Clinical pharmacologists are highly active in local Medicines and Therapeutics Committees (previously called Drug and Therapeutics Committees) and, through those committees, in the development of hospital formularies and many other activities related to the use of the medicines. They collaborate in these activities with other specialists, general practitioners and pharmacists (including clinical pharmacists). Nationally, they play important roles or even lead the development and delivery of health technology appraisals and therapeutic guidance and guidelines, for example through the work of the National Institute for Health and Clinical Excellence, the Scottish Medicines Consortium and the All Wales Medicines Strategy Group; in the provision of high-quality information about medicines via the British National Formulary and the British National Formulary for Children; and in regulatory affairs, through the various committees of the Medicines and Healthcare products Regulatory Agency (for example, the British Pharmacopoeia Commission, the Commission on Human Medicines, the Herbal Medicines Advisory Committee and the Pharmacovigilance Expert Advisory Group) or, at a European level, through the European Medicines Agency. As part of its 5 year agenda for clinical pharmacology, the British Pharmacological Society is committed to sharing the skills and expertise of those already involved in these activities with other clinical pharmacologists, so that clinical pharmacology can contribute even more strongly to the health of the nation.

Teaching and training

Clinical pharmacologists teach medical students the principles of their science and the elements of practical prescribing. There are emerging opportunities for clinical pharmacologists to work with other professionals who might prescribe (for example, pharmacists and nurses) to deliver interprofessional learning opportunities in therapeutics and prescribing. This is dealt with in more detail by Simon Maxwell in another article in this issue of BJCP. They also train junior hospital doctors and run courses in clinical pharmacology, therapeutics and experimental therapeutics, including postgraduate certificates and diplomas, MSc programmes and supervision of MD and PhD students. For example, the Cardiff distance-learning Diploma/MSc course in Therapeutics has trained more than 500 candidates from all over the world during the 18 years since it was launched, and the distance-learning Certificate/Diploma/MSc in Medical Toxicology has trained nearly 300 candidates over the 14 years since it was instituted and has helped to prepare individuals to address difficult toxicological problems [6]. Clinical pharmacologists have also delivered a Diploma in Therapeutics in Newcastle University for the last 20 years.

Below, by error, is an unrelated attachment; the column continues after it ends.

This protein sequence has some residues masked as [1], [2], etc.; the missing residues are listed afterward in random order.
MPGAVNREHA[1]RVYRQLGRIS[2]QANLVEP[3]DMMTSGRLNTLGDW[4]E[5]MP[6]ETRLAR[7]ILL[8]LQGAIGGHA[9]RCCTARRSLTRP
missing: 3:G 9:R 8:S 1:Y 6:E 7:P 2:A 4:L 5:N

Conclusions

The contribution of clinical pharmacology to the care of patients is much greater than might have been anticipated, given the relatively small size of the discipline. Clinical pharmacologists working in the NHS (whether employed by the NHS or more often by the Higher Education Sector) provide clinical care in general medicine as well as in other specialties. They also deliver a wide range of specialist services not commonly provided by other specialists. They fill key roles in medicines management, appraisal, regulation, pharmacovigilance and clinical toxicology. Finally, they provide leadership in the development and delivery of education in clinical pharmacology and therapeutics for both undergraduates and postgraduates. The British Pharmacological Society has a 5 year strategy to ensure that the discipline has a maximal impact on clinically effective and cost-effective care of patients.

Competing Interests

P.A.R. is Course Director of the Cardiff University Diploma/MSc Programmes in Therapeutics and Medical Toxicology.